DELTA STRAIN (SARS-CoV-2 ): THE NEW COVID VARIANT

DELTA STRAIN (SARS-CoV-2 ): THE NEW COVID VARIANT

Published on Jul 14, 2021

There is a new strain of Covid-19 (SARS-CoV-2), the Delta variant in existence. It is new because recently it became a dominant strain among covid-19 patients worldwide. The strain was first identified in India in December which later spread swiftly across India and England as well. This strain of Covid-19 is highly contagious with possibilities of it being severe. As of March this year, the Delta strain reached the shores of the United States and it is now the commonly diagnosed strain among patients infected with Covid-19.

The Nigeria Centre for Disease Control, NCDC, last week, confirmed the presence of the Delta variant in Nigeria. The detection came as a result of a routine travel test for an international traveller conducted at the NCDC National Reference Laboratory, Abuja.

The rapid spread of the Delta strain also known as B.1.617.2 in the United Kingdom has shed more light on its pathological behaviour. In fact Mads Albertsen, a bio-informatician at Aalborg University in Denmark states that; “The data coming out of the UK is so good, that we have a really good idea about how the Delta variant is behaving.

With research ongoing since the advent of the Delta strain in India, December 202, a few facts have been founded.

 

  1. The Delta strain is more contagious than the other strains in the SARS-CoV-2 family:Delta is spreading half a time (50%) faster than Alpha, which was 50% more contagious than the original strain of SARS-CoV-2. Dr Francis Peery Wilson, an Associate Professor of Medicine at the Yale University School of Medicine states that; “In a completely unmitigated environment where no one is vaccinated or wearing masks, it’s estimated that the average person infected with the original coronavirus strain will infect 2.5 other people. In the same environment, Delta would spread from 1 person to maybe 3.5 or 4 other people.” This would indicate that the new strain grows exponentially.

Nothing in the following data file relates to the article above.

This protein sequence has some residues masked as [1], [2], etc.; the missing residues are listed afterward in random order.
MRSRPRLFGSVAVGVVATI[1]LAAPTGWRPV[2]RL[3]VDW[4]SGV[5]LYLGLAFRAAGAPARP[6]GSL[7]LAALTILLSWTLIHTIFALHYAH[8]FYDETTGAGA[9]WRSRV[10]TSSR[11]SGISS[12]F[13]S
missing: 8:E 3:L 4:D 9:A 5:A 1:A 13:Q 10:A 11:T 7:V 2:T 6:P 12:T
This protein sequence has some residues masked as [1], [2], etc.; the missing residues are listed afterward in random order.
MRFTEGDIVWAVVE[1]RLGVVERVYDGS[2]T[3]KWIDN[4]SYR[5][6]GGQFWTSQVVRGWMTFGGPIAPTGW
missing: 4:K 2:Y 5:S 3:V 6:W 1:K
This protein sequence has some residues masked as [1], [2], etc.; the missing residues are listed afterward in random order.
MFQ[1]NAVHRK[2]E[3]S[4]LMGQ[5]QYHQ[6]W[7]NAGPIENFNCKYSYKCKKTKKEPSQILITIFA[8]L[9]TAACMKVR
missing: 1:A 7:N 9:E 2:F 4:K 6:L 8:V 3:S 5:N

2. People without vaccination are at risk: A recent study from Public Health England discovered that 75% of people with one covid-19 vaccine shot are less likely to be hospitalized as compared with people who are not vaccinated. 94% of persons with full vaccine dose are less likely to be hospitalized.
  3. Vaccination, the best protection against Delta: As clearly indicated in the second point, getting a full vaccination dose is the best protection against the new covid-19 strain. Currently, in Nigeria, the AstraZeneca by Oxford vaccine is readily available and dispensed to the public. It is also important to note that following the prevention guideline as set by NCDC can be useful in curbing the spread and chance of getting the new strain.
  4. More knowledge: More knowledge about the new strain is still yet to be known. There are questions that are left unanswered. Reports of symptoms being different from the symptoms of the original strains are showing up. It is not founded yet if persons who have been fully vaccinated or have natural immunity from a prior covid-19 infection could be infected with the new strain. Also, there are growing questions about the Delta Plus, a sub-variant of Delta. Delta Plus was reported first in India.
  5. Patched infections: With the rate of people vaccinated in Nigeria as compared to those who aren’t or just have the first dose and also the swift spread of Delta, it is likely to border on a group of people, community, or locality who have a mixed portion of fully vaccinated, half vaccinated, not vaccinated. With much not known about the chances of people [who are fully vaccinated or have developed a high immune resistance] getting infected by the Delta or not, the rate of spread might not be easily determined and as such, it is of great importance that people get the covid-19 vaccine as soon as possible and also adhere to the guidelines as set by the NCDC.

A notable mention would be that, you can check your immunization status using “Neutralizing Antibody Test.”

 

 

Reference

https://www.nature.com/articles/d41586-021-01696-3

https://www.yalemedicine.org/news/5-things-to-know-delta-variant-covid